The Four Most Unusual Wireless Microphones

dolphin microphone

Four of the strangest, most extreme, or most durable wireless mics from around the world, and into the future. And yes, the dolphin picture is relevant.  

 

google-tattooFrom Motorola patent application

Throat Tattoo Wireless Mic 

We discovered this one a few weeks back. Google subsidiary Motorola Mobility filed a patent for a wireless microphone and transceiver that can be tattooed onto the throat of the wearer. The patent reads: “The electronic skin tattoo can include an embedded microphone; a transceiver for enabling wireless communication with the MCD [mobile communication device]; and a power supply configured to receive energizing signals from a personal area network associated with the MCD” 

I know what you’re thinking: Finally! 

 

Tapshoe wireless microphone

Tapshoemic

No longer will the bladed heels of a raging tap shoe terrorize our boom operators! Enter the TapShoeMic, from Q5X. This ultra-specific piece of gear is billed as the “smallest professional broadcast quality wireless microphone transmitter.” It fits right underneath the shoe and tags along for the ride. It’s small enough that it even requires an external software interface, since buttons would be too small to comfortably operate. Its light weight, sturdy build, and top quality audio makes sure you capture each and every nuance of a dance solo.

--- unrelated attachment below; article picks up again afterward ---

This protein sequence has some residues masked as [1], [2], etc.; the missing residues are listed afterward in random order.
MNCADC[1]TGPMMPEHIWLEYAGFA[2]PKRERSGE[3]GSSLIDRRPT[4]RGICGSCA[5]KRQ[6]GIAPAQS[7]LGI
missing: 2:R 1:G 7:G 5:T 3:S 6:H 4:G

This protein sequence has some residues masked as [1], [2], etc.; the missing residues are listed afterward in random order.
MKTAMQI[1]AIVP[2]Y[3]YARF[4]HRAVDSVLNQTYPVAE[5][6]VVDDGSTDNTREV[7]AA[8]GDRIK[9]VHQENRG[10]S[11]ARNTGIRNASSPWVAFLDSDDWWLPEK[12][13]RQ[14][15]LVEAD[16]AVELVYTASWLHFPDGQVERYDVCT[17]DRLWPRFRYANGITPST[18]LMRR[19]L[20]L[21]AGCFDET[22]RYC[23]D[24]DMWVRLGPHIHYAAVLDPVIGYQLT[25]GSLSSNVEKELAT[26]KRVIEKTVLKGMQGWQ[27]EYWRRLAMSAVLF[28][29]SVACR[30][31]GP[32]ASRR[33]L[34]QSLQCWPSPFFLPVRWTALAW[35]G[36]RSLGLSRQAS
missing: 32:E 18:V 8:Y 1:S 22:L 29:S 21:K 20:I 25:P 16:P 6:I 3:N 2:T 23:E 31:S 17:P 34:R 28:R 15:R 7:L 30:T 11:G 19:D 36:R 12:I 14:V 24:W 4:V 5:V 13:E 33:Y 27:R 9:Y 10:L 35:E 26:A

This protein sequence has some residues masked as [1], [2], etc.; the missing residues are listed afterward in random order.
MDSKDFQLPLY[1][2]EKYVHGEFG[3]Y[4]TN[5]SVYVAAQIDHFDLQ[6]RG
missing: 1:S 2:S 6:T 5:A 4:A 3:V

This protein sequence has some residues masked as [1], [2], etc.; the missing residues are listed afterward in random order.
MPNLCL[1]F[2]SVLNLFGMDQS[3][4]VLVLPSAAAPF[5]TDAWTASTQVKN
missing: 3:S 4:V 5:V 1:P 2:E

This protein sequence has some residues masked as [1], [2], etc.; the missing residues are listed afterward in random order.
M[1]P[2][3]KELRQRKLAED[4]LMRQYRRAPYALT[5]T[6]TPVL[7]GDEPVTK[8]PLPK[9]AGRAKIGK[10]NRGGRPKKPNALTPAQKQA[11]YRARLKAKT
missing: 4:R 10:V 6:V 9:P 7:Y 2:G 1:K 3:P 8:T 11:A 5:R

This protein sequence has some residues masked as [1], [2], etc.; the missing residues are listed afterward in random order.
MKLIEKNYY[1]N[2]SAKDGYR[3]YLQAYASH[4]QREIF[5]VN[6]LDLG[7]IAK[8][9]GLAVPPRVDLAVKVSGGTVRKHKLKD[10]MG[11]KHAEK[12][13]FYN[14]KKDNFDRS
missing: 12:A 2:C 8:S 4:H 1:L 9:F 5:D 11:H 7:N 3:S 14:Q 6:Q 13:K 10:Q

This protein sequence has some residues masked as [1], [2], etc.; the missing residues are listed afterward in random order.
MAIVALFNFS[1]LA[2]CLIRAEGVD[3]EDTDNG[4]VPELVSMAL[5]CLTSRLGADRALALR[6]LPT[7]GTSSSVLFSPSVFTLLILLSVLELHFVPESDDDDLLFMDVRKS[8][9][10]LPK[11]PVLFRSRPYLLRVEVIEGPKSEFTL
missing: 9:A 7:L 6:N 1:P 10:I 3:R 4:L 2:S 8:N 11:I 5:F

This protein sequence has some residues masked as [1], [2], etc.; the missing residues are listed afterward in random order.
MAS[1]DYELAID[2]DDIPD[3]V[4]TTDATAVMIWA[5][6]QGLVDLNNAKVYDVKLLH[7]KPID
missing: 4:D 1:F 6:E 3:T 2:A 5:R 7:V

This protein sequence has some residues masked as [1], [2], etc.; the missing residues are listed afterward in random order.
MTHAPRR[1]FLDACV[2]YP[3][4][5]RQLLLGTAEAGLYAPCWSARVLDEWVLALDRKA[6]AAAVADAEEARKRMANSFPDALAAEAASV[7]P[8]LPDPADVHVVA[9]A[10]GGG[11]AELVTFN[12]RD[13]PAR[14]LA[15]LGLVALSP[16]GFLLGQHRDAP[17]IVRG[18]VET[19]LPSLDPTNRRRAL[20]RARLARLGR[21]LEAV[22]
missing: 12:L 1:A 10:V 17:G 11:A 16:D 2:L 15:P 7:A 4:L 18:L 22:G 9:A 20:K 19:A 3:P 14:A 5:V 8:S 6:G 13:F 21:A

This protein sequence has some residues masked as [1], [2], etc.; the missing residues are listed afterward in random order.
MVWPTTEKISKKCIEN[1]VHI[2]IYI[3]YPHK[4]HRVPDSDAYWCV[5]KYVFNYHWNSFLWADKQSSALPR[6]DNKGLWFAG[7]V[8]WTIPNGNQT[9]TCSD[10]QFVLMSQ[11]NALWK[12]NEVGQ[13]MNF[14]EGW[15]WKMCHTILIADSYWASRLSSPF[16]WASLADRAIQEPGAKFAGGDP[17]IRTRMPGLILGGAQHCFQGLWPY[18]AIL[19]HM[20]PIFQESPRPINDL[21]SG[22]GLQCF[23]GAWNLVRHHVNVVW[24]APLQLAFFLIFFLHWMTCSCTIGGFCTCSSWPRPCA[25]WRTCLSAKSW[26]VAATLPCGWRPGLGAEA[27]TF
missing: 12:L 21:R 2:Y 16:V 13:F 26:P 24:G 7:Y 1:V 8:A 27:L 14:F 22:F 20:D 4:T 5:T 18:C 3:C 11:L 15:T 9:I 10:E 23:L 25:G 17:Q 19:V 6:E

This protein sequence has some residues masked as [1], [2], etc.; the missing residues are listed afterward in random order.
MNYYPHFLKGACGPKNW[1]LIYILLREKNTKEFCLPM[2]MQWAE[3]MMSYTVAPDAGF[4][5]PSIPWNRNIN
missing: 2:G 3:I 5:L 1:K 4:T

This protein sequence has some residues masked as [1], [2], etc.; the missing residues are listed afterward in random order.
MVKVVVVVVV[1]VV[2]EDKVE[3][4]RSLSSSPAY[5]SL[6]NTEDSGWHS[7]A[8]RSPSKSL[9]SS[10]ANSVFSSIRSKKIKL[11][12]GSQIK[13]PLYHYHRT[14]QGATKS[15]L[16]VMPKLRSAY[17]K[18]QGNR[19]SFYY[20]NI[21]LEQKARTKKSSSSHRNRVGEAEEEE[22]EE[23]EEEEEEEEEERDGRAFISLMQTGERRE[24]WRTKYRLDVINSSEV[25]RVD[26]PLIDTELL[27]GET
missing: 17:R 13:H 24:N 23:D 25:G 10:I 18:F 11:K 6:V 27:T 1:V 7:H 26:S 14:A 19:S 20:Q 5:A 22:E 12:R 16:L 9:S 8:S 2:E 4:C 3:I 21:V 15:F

3323

AQUA-20/20

Making a wireless microphone that can be submerged and resurface completely unharmed is no small task. This is what the Aqua 20/20 special projects audio has accomplished. It’s very popular with pool aerobics instructors and theme park entertainers, like dolphin trainers. It uses a special housing to withstand complete submersion, and maybe even the occasional hit from a dead mackerel!

 

 

 

Mr. Microphone

This 1979 classic toy delivered the magic of wireless audio to children and adults around the world for the low low price of only $14.88. Mr. Microphone used a simple FM transmitter and whip antenna to send a signal to a nearby radio of your choice. Just tune the dial till you hear your own voice, and hope you can get a few words in before the feedback hits. 

 

 

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